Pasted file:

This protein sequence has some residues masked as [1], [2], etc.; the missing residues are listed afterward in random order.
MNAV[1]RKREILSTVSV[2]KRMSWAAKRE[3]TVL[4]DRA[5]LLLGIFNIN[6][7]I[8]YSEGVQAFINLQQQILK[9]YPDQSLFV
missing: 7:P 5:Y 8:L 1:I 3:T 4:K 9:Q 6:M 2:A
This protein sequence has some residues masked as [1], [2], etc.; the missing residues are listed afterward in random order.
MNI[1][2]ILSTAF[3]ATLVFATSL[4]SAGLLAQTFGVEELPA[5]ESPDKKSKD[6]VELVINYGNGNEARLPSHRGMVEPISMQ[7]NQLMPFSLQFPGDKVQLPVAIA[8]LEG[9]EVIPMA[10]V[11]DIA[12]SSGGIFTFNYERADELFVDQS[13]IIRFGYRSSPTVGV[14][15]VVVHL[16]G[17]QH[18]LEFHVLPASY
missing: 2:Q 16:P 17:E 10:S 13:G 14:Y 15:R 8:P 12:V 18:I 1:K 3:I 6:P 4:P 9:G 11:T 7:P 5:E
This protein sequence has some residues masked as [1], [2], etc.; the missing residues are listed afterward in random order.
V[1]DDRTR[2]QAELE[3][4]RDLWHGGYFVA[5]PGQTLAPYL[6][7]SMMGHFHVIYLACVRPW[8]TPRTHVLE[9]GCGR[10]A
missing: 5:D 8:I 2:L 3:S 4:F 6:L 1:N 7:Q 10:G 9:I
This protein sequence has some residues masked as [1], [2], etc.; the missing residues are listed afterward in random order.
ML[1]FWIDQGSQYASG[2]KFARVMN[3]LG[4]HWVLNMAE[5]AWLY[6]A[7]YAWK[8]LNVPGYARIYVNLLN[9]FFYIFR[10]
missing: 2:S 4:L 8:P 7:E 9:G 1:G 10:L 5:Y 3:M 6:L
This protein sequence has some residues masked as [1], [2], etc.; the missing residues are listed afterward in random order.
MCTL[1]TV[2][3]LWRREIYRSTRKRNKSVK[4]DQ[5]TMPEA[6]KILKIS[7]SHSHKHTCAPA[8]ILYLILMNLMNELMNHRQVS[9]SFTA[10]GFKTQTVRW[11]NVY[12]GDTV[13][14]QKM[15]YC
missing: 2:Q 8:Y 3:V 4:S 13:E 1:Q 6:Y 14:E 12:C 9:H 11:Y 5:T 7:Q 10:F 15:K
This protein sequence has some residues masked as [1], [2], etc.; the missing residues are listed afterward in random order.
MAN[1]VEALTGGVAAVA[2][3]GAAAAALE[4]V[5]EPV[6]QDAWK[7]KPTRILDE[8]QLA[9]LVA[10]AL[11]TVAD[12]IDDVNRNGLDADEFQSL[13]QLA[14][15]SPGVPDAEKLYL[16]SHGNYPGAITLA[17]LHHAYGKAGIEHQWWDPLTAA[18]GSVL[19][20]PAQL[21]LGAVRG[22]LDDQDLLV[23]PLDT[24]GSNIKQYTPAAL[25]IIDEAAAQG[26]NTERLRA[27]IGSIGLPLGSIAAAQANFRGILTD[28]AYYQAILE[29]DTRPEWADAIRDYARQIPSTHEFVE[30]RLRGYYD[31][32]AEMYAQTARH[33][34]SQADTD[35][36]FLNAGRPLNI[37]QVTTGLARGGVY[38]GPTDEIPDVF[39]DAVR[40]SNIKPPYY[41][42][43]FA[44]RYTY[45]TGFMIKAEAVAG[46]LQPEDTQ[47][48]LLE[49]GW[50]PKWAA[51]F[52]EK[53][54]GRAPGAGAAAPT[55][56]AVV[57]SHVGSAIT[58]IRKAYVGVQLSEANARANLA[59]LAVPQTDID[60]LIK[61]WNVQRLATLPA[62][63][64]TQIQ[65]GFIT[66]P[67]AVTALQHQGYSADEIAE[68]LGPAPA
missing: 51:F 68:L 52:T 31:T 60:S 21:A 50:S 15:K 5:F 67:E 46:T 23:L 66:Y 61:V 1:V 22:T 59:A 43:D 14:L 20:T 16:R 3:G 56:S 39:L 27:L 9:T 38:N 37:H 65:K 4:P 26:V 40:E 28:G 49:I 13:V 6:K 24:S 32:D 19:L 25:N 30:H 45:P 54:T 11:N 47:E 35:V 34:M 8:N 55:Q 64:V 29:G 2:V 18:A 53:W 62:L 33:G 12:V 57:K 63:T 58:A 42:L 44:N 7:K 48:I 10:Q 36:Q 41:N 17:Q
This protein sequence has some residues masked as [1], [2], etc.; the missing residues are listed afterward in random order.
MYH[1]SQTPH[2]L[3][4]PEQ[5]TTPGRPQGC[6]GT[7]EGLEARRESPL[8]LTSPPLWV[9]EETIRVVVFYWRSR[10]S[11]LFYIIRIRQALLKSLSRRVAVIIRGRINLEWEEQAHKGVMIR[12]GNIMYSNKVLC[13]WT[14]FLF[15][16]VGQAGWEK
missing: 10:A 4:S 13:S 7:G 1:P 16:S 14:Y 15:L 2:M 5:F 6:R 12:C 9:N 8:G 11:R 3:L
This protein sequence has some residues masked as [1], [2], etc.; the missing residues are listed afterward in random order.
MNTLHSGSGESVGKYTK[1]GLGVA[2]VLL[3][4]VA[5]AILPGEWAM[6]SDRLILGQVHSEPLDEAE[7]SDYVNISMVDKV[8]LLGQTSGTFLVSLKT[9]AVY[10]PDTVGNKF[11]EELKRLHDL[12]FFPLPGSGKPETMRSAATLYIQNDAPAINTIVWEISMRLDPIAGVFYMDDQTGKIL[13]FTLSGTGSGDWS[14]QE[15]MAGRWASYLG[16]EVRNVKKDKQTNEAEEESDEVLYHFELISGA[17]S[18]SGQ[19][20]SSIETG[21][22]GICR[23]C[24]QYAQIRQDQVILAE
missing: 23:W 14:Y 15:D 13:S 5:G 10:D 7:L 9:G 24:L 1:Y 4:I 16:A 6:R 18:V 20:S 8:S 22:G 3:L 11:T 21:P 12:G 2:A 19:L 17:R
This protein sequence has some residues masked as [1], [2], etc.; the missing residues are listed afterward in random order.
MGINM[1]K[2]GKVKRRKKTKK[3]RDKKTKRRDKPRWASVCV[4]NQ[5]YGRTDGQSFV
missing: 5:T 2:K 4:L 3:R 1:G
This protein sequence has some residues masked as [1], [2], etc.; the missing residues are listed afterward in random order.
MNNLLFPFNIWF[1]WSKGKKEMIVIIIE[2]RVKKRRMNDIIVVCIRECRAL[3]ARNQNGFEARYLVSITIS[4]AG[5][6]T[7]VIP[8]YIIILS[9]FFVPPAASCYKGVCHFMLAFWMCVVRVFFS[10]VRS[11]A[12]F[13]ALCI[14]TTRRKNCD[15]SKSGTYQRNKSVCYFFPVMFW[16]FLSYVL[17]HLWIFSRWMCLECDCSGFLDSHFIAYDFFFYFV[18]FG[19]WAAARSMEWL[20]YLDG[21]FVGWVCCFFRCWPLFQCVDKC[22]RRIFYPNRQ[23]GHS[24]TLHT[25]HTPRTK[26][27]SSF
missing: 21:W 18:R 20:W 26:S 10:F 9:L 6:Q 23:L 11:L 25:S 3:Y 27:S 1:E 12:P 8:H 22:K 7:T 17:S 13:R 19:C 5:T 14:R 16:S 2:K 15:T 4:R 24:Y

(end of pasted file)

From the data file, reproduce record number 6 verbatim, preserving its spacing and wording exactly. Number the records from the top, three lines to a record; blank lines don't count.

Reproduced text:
This protein sequence has some residues masked as [1], [2], etc.; the missing residues are listed afterward in random order.
MAN[1]VEALTGGVAAVA[2][3]GAAAAALE[4]V[5]EPV[6]QDAWK[7]KPTRILDE[8]QLA[9]LVA[10]AL[11]TVAD[12]IDDVNRNGLDADEFQSL[13]QLA[14][15]SPGVPDAEKLYL[16]SHGNYPGAITLA[17]LHHAYGKAGIEHQWWDPLTAA[18]GSVL[19][20]PAQL[21]LGAVRG[22]LDDQDLLV[23]PLDT[24]GSNIKQYTPAAL[25]IIDEAAAQG[26]NTERLRA[27]IGSIGLPLGSIAAAQANFRGILTD[28]AYYQAILE[29]DTRPEWADAIRDYARQIPSTHEFVE[30]RLRGYYD[31][32]AEMYAQTARH[33][34]SQADTD[35][36]FLNAGRPLNI[37]QVTTGLARGGVY[38]GPTDEIPDVF[39]DAVR[40]SNIKPPYY[41][42][43]FA[44]RYTY[45]TGFMIKAEAVAG[46]LQPEDTQ[47][48]LLE[49]GW[50]PKWAA[51]F[52]EK[53][54]GRAPGAGAAAPT[55][56]AVV[57]SHVGSAIT[58]IRKAYVGVQLSEANARANLA[59]LAVPQTDID[60]LIK[61]WNVQRLATLPA[62][63][64]TQIQ[65]GFIT[66]P[67]AVTALQHQGYSADEIAE[68]LGPAPA
missing: 51:F 68:L 52:T 31:T 60:S 21:A 50:S 15:K 5:F 67:E 46:T 23:L 66:Y 61:V 1:V 22:T 59:A 43:D 14:L 20:T 16:R 3:G 56:S 39:L 27:L 9:T 38:N 37:H 65:K 4:P 26:V 40:E 28:G 49:I 13:V 6:K 24:S 32:D 19:L 25:N 30:H 45:P 54:T 11:N 47:E 35:V 34:M 8:N 55:Q 64:V 29:G 2:V 18:A 53:W 62:L 33:G 12:V 57:K 63:T 58:A 42:L 44:N 7:K 48:I 10:Q 36:Q 41:N 17:Q